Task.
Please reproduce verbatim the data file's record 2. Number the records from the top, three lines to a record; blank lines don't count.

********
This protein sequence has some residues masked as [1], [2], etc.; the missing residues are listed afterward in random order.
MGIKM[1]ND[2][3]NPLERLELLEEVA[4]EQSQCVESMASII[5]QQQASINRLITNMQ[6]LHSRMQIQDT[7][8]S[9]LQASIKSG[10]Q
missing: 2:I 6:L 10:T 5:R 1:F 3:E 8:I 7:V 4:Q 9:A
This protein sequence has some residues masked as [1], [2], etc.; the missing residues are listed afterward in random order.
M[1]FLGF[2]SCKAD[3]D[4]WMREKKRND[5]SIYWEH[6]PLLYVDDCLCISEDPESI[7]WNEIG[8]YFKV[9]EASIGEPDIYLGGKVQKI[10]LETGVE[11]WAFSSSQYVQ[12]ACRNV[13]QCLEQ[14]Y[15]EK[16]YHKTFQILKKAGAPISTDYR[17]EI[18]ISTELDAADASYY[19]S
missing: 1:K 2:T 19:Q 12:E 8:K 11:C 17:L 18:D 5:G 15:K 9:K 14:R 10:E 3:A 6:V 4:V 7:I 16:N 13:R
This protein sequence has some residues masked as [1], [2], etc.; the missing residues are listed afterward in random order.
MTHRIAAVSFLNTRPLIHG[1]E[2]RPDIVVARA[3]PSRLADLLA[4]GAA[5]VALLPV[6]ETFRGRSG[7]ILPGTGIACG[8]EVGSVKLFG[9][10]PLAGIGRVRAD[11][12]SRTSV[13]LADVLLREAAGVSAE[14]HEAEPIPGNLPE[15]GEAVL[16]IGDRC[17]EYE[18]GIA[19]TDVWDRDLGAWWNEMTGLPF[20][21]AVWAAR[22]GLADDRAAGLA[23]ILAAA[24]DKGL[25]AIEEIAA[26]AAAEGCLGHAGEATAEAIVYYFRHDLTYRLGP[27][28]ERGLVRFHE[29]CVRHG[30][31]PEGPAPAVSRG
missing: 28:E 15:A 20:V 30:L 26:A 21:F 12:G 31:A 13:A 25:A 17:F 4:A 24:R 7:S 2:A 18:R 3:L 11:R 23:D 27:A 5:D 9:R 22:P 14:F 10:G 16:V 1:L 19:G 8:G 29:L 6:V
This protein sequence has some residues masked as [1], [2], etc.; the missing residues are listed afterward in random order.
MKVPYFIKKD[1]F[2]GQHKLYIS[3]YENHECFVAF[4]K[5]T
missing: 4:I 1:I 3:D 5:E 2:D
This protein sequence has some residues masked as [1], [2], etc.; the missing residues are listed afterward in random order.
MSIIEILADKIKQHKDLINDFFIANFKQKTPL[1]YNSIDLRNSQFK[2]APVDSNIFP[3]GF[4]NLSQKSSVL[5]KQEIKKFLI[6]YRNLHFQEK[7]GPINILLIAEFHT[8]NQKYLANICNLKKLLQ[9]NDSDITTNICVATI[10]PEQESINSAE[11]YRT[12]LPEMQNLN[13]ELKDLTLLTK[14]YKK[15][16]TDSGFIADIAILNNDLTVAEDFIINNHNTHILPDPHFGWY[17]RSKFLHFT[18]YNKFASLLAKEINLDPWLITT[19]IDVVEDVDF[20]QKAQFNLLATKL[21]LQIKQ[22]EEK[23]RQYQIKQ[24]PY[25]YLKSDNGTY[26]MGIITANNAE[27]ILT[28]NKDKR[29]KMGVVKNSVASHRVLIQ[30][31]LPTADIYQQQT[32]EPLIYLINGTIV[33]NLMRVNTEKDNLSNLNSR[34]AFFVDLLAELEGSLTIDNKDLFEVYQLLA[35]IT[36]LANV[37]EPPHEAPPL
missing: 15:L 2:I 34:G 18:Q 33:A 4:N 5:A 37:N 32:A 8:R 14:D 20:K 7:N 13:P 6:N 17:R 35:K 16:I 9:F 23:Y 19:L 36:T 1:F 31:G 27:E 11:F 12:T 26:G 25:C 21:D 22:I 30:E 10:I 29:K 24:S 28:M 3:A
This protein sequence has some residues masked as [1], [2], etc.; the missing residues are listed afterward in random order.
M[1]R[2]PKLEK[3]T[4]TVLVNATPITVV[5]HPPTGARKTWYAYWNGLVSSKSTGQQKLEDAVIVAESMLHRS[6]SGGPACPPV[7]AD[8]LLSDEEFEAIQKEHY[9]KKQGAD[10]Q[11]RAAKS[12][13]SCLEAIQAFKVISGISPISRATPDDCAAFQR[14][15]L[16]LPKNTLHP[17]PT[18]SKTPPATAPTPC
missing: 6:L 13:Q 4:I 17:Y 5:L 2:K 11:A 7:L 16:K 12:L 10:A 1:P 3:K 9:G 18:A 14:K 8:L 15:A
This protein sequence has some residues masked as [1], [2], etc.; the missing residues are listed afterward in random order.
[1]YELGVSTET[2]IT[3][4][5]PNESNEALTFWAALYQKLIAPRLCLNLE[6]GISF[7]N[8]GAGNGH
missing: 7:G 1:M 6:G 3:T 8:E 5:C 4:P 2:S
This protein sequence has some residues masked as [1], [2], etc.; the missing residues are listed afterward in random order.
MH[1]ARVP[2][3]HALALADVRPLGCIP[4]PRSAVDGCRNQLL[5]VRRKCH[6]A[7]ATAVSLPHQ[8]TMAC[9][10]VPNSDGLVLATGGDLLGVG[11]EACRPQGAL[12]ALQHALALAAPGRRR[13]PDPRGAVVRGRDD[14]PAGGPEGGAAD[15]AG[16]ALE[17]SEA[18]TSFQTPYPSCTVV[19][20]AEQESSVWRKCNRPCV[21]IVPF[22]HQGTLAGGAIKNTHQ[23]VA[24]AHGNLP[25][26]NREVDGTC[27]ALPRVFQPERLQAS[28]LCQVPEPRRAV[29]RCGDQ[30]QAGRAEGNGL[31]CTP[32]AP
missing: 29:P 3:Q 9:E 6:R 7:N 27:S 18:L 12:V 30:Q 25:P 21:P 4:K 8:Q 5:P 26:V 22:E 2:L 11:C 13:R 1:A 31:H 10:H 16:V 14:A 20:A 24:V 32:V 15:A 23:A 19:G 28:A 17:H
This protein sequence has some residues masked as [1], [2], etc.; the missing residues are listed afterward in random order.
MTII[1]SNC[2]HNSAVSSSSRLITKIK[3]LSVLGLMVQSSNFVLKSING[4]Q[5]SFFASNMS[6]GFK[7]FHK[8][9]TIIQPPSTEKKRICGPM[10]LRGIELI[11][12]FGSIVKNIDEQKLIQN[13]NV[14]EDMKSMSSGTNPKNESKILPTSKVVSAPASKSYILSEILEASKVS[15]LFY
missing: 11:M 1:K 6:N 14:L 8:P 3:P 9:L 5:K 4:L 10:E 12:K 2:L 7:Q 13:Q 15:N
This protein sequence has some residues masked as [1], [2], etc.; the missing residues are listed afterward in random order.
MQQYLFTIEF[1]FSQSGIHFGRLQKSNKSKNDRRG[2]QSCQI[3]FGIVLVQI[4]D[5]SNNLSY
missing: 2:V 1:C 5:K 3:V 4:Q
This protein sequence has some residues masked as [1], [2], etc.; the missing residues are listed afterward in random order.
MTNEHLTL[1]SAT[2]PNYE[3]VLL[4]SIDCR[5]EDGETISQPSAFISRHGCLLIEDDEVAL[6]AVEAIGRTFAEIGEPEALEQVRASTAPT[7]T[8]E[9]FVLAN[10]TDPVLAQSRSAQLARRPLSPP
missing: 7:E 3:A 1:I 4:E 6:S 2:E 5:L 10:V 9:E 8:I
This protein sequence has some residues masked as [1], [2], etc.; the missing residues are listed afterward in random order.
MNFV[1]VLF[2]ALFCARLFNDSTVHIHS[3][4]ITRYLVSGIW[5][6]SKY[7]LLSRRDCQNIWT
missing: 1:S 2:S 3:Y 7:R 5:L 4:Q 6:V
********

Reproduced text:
This protein sequence has some residues masked as [1], [2], etc.; the missing residues are listed afterward in random order.
M[1]FLGF[2]SCKAD[3]D[4]WMREKKRND[5]SIYWEH[6]PLLYVDDCLCISEDPESI[7]WNEIG[8]YFKV[9]EASIGEPDIYLGGKVQKI[10]LETGVE[11]WAFSSSQYVQ[12]ACRNV[13]QCLEQ[14]Y[15]EK[16]YHKTFQILKKAGAPISTDYR[17]EI[18]ISTELDAADASYY[19]S
missing: 1:K 2:T 19:Q 12:E 8:K 11:C 17:L 18:D 5:G 15:K 9:K 14:R 10:E 3:A 6:V 4:V 7:I 16:N 13:R